Now Nadab and Abihu, the sons of Aaron, each took his censer and put fire in it and laid incense on it and offered unauthorized fire before the Lord, which he had not commanded them. And fire came out from before the Lord and consumed them, and they died before the Lord. Then Moses said to Aaron, “This is what the Lord has said: ‘Among those who are near me I will be sanctified, and before all the people I will be glorified.’” And Aaron held his peace.
At the end of the Book of Exodus, after the workers had build the arc of the covenant, the altar, the tents, and so on, God’s glory descended from on high and filled the temple. His presence was so overwhelming that not even Moses, whom God had spoken to “face-to-face, as a man speaks to his friend” (Exodus 34:11), was able to enter in. God was meant to come and live in the midst of the people. But how could the people survive God’s holy presence?
Actually, that’s what the whole book of Leviticus is about. It’s about how an unholy, unclean, and impure people could live in the presence of a holy God. It prescribes all kinds of ways of worship which teach the people about who God is and what pleases him. It also prohibits all kinds of activities that were displeasing to God.
This passage with Nadab and Abihu is striking because it shows the seriousness with which God takes his holiness before the people. God’s holiness was lethal, and sin and uncleanness could not be tolerated. Indeed, God’s very being demands that he destroy sin from his presence. God hates evil. “There is something in God’s essential moral being which is provoked by evil, and which is ignited by it, proceeding to burn until the evil is consumed.” (John Stott).
But we don’t really read Leviticus, do we? In fact, we don’t spend all that much time thinking about God’s holiness and the demanding nature of his holy character. We tend to prefer John’s statement, “God is love” (1 John 4:8), and to hear about how forgiving God is of our failings. We think more of the freedom we have in Christ instead of our holy obligations. Jesus is our Savior, but not really our Lord. In short, I wonder if we haven’t lost our fear of the Lord.
God’s love is indeed a wonderful thing, and to meditate on it is good and proper for the follower of Jesus. After all, James boldly wrote, “Mercy triumphs over judgment” (James 2:13). But, in fact, without a proper understanding of the holiness of God, we only end up with a caricature of God’s love rather than the real thing. We end up with what Dietrich Bonhoeffer called “cheap grace.” The cross becomes a trinket, a novelty, or a mere fact of Christianity.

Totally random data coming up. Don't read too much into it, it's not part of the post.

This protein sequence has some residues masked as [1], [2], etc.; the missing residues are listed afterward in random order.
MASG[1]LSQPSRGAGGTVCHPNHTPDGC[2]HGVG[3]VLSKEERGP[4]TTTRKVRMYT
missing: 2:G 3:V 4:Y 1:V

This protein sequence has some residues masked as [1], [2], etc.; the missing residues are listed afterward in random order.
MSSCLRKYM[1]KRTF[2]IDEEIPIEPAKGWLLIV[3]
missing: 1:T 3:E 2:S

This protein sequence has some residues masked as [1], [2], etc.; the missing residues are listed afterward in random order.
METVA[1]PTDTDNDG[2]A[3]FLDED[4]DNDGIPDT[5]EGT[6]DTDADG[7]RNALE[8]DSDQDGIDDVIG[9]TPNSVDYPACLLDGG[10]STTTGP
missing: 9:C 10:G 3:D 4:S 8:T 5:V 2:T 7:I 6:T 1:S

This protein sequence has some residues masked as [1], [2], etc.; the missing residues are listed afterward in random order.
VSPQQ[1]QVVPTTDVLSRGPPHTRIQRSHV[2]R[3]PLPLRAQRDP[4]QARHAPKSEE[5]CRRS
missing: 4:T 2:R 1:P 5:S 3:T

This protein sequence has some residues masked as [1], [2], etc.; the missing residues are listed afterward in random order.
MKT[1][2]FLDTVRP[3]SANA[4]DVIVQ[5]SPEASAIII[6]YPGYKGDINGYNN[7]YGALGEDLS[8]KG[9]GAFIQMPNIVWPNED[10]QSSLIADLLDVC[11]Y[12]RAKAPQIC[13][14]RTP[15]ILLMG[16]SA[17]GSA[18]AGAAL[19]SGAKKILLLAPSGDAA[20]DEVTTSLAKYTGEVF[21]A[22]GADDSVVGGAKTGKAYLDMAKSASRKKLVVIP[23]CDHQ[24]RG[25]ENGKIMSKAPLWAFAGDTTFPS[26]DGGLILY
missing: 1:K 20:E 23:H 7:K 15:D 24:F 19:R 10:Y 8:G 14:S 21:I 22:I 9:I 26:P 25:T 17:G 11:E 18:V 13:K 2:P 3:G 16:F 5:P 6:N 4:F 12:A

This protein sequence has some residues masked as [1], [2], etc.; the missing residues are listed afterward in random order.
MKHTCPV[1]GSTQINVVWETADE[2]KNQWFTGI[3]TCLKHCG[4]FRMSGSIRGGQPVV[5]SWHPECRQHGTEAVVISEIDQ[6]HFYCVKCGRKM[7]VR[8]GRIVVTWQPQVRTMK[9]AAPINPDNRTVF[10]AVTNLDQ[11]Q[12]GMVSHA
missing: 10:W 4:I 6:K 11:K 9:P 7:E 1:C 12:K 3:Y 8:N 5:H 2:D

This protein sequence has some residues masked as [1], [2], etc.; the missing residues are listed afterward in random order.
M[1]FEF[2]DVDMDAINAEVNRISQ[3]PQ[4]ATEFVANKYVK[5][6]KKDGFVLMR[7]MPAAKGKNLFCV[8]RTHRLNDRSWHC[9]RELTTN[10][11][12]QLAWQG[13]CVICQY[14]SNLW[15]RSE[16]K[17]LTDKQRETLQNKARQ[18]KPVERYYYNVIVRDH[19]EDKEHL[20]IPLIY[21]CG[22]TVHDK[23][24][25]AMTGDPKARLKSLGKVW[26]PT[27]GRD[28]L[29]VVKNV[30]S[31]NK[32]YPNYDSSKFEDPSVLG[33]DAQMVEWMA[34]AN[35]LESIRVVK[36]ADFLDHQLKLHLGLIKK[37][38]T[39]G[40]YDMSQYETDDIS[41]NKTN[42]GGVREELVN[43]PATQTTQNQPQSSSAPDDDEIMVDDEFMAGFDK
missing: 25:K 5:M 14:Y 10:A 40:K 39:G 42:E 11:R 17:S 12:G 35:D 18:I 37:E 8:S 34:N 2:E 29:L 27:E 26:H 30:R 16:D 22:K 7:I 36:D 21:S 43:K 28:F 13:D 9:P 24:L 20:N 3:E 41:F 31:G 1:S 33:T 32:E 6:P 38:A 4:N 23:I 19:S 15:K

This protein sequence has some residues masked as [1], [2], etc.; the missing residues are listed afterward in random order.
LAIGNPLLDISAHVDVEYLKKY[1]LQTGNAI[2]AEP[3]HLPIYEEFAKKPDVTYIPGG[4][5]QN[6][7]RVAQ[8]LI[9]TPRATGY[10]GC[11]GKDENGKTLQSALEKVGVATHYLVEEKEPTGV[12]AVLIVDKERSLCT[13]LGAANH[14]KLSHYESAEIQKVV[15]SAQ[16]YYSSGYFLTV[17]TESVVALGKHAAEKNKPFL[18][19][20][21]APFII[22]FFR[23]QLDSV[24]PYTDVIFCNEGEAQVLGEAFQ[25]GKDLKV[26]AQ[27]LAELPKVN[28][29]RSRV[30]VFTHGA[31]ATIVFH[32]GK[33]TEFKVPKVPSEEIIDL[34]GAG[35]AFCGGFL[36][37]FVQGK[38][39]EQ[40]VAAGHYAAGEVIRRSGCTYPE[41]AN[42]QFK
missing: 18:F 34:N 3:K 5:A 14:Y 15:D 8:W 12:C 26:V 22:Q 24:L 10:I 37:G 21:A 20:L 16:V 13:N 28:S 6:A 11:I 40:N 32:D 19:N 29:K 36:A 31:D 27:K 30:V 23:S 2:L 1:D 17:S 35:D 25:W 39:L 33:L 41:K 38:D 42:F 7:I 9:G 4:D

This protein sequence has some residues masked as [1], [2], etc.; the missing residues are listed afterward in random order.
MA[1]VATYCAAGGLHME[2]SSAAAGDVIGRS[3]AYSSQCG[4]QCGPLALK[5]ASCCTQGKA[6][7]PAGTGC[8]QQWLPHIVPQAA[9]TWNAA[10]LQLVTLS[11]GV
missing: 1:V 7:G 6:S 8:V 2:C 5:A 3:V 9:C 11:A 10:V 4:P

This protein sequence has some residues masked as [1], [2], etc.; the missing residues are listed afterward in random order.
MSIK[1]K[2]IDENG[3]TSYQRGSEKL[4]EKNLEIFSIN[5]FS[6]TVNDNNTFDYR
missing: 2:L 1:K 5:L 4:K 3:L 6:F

Without a proper view of God’s holiness, we cannot have a proper view of God’s love. If we do not know that our God is a consuming fire, we will not rightly weigh what it means to be saved from it. If we don’t see God’s righteous, burning anger against evil, we will not see the gravity of the cross.
Indeed, “if we spoke less about God’s love and more about his holiness, more about his judgment, we should say much more when we did speak of his love” (P.T. Forsyth).
Father, we know that you are holy, but we’ve lost our fear of you. We know that you hate evil, but we do not hate it as well. Indeed, we are accused when Paul says, do not use your freedom in Christ for the indulgence of the flesh, for that is precisely what we do. And we do that because we think only of your love, not your holiness. We think about your grace and not about your judgment.
Would you forgive our sins, and teach us to repent of our wicked ways and the wicked intentions of our hearts by showing us your holiness. Purify your people, Lord. Burn away the dross.
But, Lord, do not consume us entirely. Remember the sacrifice of Jesus. And help us to value the cross rightly.